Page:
This whole chocolate syrup fiasco happened before our appointment, so I went into the appointment with 2 questions, my first was how much formula he needs, and my second was DOES HE HAVE TO AVOID ALL THIS CORN??????  She didn’t know.  She sympathized.  She asked, “Do you like to cook?”  To which I answered, “No!  I hate to cook!  But I have to cook, so I cook.”  She said the same thing I had read, that the different parts of the corn are problems for different people and that it was best to refer back to our EoE allergist. (Here’s where I will give a shout out to Henry’s new allergist we are working with for the EoE.  He emails me back THE SAME DAY.  I’ve emailed him a lot.  I have no shame.  He gets back to me sometimes in 20 minutes.)  He said that corn derivatives are usually ok, and they don’t “fire up” the eosinophils like the corn protein.  He wants us to try to avoid corn starch, which stinks because baking powder has corn starch and it’s in Henry’s “safe” bread.  Ian and I decided that we will try to avoid as many derivatives as we can, to give Henry the best chance for a clear scope in April.  (If corn is even a trigger, for now we are assuming anything on his elimination could be so let’s avoid it as much as we can.)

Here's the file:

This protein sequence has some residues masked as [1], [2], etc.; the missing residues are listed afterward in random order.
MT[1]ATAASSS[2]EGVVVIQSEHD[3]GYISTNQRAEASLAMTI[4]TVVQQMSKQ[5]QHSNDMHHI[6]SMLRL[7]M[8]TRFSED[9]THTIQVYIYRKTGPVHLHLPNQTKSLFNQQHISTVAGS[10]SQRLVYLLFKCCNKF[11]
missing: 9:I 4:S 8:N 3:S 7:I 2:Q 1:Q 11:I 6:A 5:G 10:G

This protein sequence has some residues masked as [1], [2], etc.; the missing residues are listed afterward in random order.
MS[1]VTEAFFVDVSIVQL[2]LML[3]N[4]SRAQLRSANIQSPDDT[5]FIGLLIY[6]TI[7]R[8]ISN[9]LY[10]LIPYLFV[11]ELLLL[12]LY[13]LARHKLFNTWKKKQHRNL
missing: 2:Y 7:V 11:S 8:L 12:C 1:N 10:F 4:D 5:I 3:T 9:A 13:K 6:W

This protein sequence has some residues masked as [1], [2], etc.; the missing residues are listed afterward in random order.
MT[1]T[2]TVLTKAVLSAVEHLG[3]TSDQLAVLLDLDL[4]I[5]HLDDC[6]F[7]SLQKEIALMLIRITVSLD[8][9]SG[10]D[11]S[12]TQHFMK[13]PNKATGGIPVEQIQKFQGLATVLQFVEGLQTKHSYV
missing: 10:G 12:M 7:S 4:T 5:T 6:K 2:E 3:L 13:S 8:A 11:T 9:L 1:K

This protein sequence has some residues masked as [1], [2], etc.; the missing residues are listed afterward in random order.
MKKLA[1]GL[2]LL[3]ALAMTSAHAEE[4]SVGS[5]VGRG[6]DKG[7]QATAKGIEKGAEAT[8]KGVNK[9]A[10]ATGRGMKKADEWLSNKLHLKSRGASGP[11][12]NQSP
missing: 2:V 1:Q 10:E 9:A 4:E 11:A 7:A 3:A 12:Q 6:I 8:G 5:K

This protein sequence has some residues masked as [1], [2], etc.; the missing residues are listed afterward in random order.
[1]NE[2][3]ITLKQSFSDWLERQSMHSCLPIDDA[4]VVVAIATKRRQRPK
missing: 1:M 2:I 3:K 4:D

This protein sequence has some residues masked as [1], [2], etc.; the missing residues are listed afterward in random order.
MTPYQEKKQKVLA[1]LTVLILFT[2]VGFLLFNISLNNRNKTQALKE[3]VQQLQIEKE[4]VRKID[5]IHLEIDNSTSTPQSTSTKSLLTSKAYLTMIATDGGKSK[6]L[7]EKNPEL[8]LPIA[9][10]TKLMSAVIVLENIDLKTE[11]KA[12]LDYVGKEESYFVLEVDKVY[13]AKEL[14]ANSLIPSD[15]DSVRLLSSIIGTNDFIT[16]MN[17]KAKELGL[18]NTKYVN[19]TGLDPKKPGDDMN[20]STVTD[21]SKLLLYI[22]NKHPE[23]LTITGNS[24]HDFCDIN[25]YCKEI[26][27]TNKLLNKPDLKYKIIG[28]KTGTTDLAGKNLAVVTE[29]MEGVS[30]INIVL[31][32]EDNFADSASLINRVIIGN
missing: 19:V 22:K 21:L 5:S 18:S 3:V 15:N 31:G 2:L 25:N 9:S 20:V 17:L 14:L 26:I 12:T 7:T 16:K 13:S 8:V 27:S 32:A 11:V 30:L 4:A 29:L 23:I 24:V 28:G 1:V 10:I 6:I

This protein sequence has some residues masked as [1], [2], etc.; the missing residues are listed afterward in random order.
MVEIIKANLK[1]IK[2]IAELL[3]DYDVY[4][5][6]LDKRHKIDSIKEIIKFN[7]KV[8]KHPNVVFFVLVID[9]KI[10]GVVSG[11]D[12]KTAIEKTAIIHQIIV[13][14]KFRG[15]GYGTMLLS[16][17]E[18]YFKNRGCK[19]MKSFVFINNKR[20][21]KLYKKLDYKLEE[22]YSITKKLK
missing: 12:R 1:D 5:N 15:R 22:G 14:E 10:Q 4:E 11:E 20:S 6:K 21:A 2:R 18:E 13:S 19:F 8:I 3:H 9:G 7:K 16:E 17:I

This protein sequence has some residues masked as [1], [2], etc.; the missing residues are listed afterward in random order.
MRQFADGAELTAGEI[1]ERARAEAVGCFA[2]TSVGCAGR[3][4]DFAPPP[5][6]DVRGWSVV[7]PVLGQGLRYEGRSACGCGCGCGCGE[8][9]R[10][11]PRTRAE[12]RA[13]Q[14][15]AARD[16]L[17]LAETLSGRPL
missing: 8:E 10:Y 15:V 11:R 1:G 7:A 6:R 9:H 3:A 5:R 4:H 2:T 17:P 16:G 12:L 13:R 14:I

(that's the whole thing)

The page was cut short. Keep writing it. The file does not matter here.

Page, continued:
She also talked with Henry a lot about trying new foods.  He’s very picky.  She explained to us all that he has no leeway in regards to his weight, since he is already so skinny. We need to use as many of his safe foods as possible so that he doesn’t lose any weight.  Our new protocol for trying new foods is to require 3 bites.  She made Henry shake on it, so hopefully he will cooperate the next time I serve him a big pile of quinoa. We also discussed setting up some sort of rewards to chart to motivate him.  I am not a fan of those kinds of things for kids in general, but I think in this case it’s worth a shot.  Miles & Georgia want in on it too, I’m hoping in a month I’ll have quinoa eating broccoli freaks.

I’ve been spending most of my free time trying to figure out other ideas of food for Henry to eat. We can have fish, but there are only a couple that Henry, or the rest of us for that matter, will eat. The dietician suggested frog legs and shell fish, but Henry didn’t seem too keen on those, and I actually think it would be cheaper to feed us all formula than to be dining on lobster and frog legs multiple times a week.

The best part of the appointment may have been the fact that there was a nutrition student there shadowing the dietician.  Near the end, he mentioned that it was his first day, and when it hit me that we were his very first appointment, I started laughing.  I told him not to worry, that Henry would probably be his most complicated appointment of the day, if not the week.  I’ll be surprised if he didn’t run away and declare a new major right after our appointment.